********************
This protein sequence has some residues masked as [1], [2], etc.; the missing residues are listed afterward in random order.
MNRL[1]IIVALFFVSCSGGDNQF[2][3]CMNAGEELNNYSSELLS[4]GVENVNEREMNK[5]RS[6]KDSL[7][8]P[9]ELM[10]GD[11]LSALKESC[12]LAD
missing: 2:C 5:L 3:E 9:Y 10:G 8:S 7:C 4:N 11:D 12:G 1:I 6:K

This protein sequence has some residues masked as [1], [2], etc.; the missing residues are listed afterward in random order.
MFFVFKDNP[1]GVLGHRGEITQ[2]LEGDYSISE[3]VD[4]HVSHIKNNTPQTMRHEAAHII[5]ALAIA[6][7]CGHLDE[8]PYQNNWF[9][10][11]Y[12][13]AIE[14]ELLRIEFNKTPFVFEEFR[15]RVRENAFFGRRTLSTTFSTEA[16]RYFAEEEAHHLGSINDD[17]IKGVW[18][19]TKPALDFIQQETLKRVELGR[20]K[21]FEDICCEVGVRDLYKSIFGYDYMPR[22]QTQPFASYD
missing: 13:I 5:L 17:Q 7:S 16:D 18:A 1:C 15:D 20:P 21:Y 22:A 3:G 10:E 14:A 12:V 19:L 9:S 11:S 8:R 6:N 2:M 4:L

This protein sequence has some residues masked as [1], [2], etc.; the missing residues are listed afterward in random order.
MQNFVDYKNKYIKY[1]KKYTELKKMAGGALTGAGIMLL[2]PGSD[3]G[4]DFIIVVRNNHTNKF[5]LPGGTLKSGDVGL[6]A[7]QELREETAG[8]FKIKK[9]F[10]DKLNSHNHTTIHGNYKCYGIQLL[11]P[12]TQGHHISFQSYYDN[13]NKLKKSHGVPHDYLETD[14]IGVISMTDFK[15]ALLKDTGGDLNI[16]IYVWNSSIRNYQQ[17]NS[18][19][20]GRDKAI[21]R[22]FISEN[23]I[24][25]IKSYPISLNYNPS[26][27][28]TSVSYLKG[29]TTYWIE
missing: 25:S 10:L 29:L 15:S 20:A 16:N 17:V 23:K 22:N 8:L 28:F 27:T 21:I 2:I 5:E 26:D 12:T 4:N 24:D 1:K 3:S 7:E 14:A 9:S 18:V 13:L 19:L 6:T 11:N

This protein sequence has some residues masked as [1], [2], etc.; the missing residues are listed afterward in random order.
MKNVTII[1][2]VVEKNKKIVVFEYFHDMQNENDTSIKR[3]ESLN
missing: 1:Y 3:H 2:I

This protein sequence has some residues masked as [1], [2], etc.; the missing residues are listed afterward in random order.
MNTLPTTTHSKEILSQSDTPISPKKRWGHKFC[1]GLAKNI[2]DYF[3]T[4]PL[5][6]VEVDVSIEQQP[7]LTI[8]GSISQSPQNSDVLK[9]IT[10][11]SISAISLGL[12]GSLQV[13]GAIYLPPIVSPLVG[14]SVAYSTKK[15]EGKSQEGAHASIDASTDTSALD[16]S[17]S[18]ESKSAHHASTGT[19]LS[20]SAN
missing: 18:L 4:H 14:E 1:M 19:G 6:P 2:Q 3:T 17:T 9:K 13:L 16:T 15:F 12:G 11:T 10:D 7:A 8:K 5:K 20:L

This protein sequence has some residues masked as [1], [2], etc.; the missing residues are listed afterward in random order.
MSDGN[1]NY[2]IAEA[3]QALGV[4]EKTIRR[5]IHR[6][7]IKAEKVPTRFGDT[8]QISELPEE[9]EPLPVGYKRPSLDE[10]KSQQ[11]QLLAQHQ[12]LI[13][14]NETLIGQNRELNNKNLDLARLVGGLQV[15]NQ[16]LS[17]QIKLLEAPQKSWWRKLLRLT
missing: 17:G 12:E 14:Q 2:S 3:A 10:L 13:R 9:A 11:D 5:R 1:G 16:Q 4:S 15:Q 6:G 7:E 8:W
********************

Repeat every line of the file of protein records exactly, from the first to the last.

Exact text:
This protein sequence has some residues masked as [1], [2], etc.; the missing residues are listed afterward in random order.
MNRL[1]IIVALFFVSCSGGDNQF[2][3]CMNAGEELNNYSSELLS[4]GVENVNEREMNK[5]RS[6]KDSL[7][8]P[9]ELM[10]GD[11]LSALKESC[12]LAD
missing: 2:C 5:L 3:E 9:Y 10:G 8:S 7:C 4:N 11:D 12:G 1:I 6:K

This protein sequence has some residues masked as [1], [2], etc.; the missing residues are listed afterward in random order.
MFFVFKDNP[1]GVLGHRGEITQ[2]LEGDYSISE[3]VD[4]HVSHIKNNTPQTMRHEAAHII[5]ALAIA[6][7]CGHLDE[8]PYQNNWF[9][10][11]Y[12][13]AIE[14]ELLRIEFNKTPFVFEEFR[15]RVRENAFFGRRTLSTTFSTEA[16]RYFAEEEAHHLGSINDD[17]IKGVW[18][19]TKPALDFIQQETLKRVELGR[20]K[21]FEDICCEVGVRDLYKSIFGYDYMPR[22]QTQPFASYD
missing: 13:I 5:L 17:Q 7:S 16:D 18:A 1:C 15:D 20:P 21:Y 22:A 3:G 10:E 14:A 12:V 19:L 9:S 11:S 8:R 6:N 2:M 4:L

This protein sequence has some residues masked as [1], [2], etc.; the missing residues are listed afterward in random order.
MQNFVDYKNKYIKY[1]KKYTELKKMAGGALTGAGIMLL[2]PGSD[3]G[4]DFIIVVRNNHTNKF[5]LPGGTLKSGDVGL[6]A[7]QELREETAG[8]FKIKK[9]F[10]DKLNSHNHTTIHGNYKCYGIQLL[11]P[12]TQGHHISFQSYYDN[13]NKLKKSHGVPHDYLETD[14]IGVISMTDFK[15]ALLKDTGGDLNI[16]IYVWNSSIRNYQQ[17]NS[18][19][20]GRDKAI[21]R[22]FISEN[23]I[24][25]IKSYPISLNYNPS[26][27][28]TSVSYLKG[29]TTYWIE
missing: 25:S 10:L 29:L 15:S 20:A 16:N 17:V 23:K 22:N 8:L 28:F 27:T 21:I 2:I 5:E 26:D 12:T 4:N 24:D 1:K 3:S 7:E 14:A 9:S 18:V 13:L 19:L 6:T 11:N

This protein sequence has some residues masked as [1], [2], etc.; the missing residues are listed afterward in random order.
MKNVTII[1][2]VVEKNKKIVVFEYFHDMQNENDTSIKR[3]ESLN
missing: 1:Y 3:H 2:I

This protein sequence has some residues masked as [1], [2], etc.; the missing residues are listed afterward in random order.
MNTLPTTTHSKEILSQSDTPISPKKRWGHKFC[1]GLAKNI[2]DYF[3]T[4]PL[5][6]VEVDVSIEQQP[7]LTI[8]GSISQSPQNSDVLK[9]IT[10][11]SISAISLGL[12]GSLQV[13]GAIYLPPIVSPLVG[14]SVAYSTKK[15]EGKSQEGAHASIDASTDTSALD[16]S[17]S[18]ESKSAHHASTGT[19]LS[20]SAN
missing: 18:L 4:H 14:E 1:M 19:G 6:P 2:Q 3:T 17:T 9:K 13:L 16:T 15:F 12:G 11:T 10:D 7:A 8:K 5:K 20:L

This protein sequence has some residues masked as [1], [2], etc.; the missing residues are listed afterward in random order.
MSDGN[1]NY[2]IAEA[3]QALGV[4]EKTIRR[5]IHR[6][7]IKAEKVPTRFGDT[8]QISELPEE[9]EPLPVGYKRPSLDE[10]KSQQ[11]QLLAQHQ[12]LI[13][14]NETLIGQNRELNNKNLDLARLVGGLQV[15]NQ[16]LS[17]QIKLLEAPQKSWWRKLLRLT
missing: 17:G 12:E 14:Q 2:S 3:A 10:L 13:R 9:A 11:D 5:R 1:G 16:Q 4:S 15:Q 6:G 7:E 8:W